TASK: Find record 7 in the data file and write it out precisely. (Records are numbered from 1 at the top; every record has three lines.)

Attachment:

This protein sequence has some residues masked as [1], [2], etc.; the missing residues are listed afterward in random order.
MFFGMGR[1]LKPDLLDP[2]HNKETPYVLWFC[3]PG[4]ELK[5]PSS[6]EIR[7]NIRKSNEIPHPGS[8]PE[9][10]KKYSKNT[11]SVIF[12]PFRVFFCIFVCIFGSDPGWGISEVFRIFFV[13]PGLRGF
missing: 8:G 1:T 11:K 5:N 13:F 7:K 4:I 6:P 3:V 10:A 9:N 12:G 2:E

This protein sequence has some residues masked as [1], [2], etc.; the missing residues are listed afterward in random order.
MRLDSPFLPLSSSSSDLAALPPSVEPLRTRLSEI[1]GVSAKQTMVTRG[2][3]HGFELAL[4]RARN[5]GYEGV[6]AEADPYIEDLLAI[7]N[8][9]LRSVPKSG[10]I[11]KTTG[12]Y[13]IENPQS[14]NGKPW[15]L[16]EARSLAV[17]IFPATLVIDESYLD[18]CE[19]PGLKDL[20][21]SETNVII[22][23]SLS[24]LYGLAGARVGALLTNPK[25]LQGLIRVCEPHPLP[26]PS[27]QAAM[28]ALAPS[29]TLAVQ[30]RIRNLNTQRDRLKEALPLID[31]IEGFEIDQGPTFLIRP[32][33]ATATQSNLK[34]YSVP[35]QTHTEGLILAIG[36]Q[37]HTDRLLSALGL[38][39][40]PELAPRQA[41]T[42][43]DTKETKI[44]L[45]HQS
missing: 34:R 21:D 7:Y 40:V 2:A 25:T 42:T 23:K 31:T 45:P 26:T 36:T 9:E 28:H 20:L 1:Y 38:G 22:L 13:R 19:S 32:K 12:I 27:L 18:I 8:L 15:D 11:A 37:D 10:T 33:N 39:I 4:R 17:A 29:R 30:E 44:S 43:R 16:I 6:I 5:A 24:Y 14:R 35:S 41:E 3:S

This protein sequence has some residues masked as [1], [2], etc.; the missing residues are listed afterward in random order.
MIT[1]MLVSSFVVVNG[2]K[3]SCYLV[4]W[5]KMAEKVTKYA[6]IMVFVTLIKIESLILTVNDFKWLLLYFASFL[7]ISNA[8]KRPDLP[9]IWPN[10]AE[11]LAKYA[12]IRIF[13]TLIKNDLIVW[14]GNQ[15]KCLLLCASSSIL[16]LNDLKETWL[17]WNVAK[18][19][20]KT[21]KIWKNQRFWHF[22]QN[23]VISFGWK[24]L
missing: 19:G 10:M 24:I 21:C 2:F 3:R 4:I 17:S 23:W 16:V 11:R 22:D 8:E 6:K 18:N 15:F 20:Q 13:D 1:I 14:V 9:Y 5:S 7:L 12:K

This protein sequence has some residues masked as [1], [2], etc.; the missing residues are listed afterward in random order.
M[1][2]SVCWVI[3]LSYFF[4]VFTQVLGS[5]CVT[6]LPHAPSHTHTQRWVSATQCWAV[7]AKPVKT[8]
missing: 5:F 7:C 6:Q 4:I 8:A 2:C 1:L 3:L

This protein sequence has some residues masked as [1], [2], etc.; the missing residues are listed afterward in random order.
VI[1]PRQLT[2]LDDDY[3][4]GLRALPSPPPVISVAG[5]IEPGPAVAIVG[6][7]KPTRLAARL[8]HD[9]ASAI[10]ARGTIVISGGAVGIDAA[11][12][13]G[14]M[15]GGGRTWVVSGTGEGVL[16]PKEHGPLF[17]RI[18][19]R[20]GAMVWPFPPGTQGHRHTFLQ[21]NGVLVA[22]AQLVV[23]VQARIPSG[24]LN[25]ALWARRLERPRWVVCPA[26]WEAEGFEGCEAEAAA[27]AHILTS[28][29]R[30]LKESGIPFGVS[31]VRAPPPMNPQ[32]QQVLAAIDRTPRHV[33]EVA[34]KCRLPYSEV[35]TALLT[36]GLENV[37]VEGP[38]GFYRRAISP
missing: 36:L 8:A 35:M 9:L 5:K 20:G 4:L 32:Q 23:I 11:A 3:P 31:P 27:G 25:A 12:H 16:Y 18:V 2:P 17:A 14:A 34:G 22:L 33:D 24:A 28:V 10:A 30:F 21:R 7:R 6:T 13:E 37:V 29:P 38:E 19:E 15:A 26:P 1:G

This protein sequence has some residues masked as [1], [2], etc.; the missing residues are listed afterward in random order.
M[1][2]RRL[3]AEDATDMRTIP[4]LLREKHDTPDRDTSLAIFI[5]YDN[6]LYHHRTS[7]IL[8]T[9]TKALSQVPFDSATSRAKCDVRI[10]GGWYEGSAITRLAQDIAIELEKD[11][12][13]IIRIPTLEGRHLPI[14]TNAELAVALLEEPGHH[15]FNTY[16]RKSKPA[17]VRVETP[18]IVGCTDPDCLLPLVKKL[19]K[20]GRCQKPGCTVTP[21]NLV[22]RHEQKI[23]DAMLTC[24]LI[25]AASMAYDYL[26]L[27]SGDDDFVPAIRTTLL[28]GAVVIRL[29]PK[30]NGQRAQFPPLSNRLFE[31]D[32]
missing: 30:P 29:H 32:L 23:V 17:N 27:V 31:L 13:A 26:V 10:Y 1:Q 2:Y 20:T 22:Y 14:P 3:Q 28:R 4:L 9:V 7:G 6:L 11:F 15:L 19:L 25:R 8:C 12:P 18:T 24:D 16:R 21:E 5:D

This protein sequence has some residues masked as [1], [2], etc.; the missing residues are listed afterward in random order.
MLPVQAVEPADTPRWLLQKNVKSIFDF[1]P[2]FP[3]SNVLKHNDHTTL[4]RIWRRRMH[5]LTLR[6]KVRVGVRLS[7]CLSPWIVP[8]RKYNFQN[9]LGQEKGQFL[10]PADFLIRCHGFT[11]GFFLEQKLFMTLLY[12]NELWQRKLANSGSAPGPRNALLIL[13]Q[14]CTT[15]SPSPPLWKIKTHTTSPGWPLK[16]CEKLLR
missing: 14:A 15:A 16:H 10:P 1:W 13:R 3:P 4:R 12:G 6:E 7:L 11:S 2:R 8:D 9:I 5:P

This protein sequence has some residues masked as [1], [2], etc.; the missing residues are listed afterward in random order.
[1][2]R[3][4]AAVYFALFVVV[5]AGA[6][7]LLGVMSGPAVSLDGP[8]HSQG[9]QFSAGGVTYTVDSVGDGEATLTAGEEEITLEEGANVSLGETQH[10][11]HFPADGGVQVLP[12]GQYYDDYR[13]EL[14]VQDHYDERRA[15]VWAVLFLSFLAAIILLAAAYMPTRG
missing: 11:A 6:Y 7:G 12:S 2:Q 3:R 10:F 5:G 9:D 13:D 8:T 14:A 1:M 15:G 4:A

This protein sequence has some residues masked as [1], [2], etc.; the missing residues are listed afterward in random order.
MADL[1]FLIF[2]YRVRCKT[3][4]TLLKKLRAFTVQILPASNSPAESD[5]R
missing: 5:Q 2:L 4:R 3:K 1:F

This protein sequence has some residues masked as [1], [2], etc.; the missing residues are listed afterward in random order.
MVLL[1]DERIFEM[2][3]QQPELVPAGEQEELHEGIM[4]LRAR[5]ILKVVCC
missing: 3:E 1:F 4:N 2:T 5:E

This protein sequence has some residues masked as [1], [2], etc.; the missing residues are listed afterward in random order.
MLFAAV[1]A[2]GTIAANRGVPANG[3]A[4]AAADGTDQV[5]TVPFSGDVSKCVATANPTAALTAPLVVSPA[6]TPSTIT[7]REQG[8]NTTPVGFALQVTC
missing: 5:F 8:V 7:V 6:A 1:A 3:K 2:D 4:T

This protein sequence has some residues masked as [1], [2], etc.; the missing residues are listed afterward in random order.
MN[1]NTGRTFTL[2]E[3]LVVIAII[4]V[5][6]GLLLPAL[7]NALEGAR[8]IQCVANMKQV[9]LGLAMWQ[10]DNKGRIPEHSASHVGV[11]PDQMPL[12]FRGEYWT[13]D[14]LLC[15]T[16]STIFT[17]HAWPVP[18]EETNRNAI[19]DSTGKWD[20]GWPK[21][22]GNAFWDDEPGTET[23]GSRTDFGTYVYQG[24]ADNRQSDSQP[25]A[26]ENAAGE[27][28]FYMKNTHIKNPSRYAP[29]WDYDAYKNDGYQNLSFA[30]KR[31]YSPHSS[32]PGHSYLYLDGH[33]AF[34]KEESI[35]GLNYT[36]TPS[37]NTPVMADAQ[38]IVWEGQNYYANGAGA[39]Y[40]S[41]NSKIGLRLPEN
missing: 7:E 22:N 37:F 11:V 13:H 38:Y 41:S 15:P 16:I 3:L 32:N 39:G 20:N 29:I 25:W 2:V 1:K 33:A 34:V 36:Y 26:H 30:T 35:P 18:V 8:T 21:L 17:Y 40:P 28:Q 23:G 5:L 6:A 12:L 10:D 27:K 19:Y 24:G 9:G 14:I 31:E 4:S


This protein sequence has some residues masked as [1], [2], etc.; the missing residues are listed afterward in random order.
MLPVQAVEPADTPRWLLQKNVKSIFDF[1]P[2]FP[3]SNVLKHNDHTTL[4]RIWRRRMH[5]LTLR[6]KVRVGVRLS[7]CLSPWIVP[8]RKYNFQN[9]LGQEKGQFL[10]PADFLIRCHGFT[11]GFFLEQKLFMTLLY[12]NELWQRKLANSGSAPGPRNALLIL[13]Q[14]CTT[15]SPSPPLWKIKTHTTSPGWPLK[16]CEKLLR
missing: 14:A 15:A 16:H 10:P 1:W 13:R 3:P 4:R 12:G 6:E 7:L 11:S 2:R 8:D 9:I 5:P